Tag Archives: Central banks

The crisis goes up a gear, by Alasdair Macleod

The world may be only months away from the collapse of fiat currencies, led by the dollar. From Alasdair Macleod at goldmoney.com:

Dollar-denominated financial markets appeared to suffer a dramatic change on or about the 23 March. This article examines the possibility that it marks the beginning of the end for the Fed’s dollar.

At this stage of an evolving economic and financial crisis, such thoughts are necessarily speculative. But an imminent banking crisis is now a near certainty, with most global systemically important banks in a weaker position than at the time of the Lehman crisis. US markets appear oblivious to this risk, though the ratings of G-SIBs in other jurisdictions do reflect specific banking risks rather than a systemic one at this stage.

A banking collapse will be a game-changer for financial markets, and we should then worry that the Fed has bound the dollar’s future to their fortunes.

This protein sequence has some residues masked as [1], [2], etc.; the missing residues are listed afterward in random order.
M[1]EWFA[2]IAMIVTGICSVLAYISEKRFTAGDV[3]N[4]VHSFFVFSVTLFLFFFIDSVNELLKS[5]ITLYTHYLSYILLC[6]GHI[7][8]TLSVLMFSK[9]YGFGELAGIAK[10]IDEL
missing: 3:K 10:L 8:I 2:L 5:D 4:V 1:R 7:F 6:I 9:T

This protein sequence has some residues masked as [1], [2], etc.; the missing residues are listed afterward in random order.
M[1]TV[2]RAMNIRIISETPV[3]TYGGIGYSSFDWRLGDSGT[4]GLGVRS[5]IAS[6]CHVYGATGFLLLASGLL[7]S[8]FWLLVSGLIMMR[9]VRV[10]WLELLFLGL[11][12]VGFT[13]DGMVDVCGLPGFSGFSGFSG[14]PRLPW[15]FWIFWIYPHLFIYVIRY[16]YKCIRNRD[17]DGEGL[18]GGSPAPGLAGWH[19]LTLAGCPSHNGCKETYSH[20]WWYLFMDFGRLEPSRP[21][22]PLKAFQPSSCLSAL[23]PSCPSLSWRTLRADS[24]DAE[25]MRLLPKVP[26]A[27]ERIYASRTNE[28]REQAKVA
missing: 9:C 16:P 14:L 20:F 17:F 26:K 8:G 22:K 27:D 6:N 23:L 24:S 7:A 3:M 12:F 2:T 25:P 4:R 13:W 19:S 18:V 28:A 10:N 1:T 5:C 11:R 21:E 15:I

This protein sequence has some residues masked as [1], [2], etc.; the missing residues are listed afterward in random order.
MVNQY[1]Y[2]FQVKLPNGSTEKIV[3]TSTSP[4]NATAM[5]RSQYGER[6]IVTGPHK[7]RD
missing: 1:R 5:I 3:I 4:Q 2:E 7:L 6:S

The dollar could fail completely by the end of this year. Against that possibility a reset might be implemented, perhaps by reintroducing the greenback, which is not the same as the Fed’s dollar. Any reset is likely to fail unless the US Government desists from inflationary financing, which requires a radically changed mindset, even harder to imagine in a presidential election year.

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The looming derivative crisis, by Alasdair Macleod

The best monetary economist on the internet analyzes the gold and gold derivative markets. From Alasdair Macleod at goldmoney.com:

The powerful forces of bank credit contraction are at the heart of a rapidly evolving financial crisis in global derivatives, whose gross value is over $600 trillion; an unimaginable sum. Central banks are on course to destroy their currencies through unlimited monetary expansion, lethal for bullion banks with fractionally reserved unallocated gold accounts, while being dramatically short of Comex futures.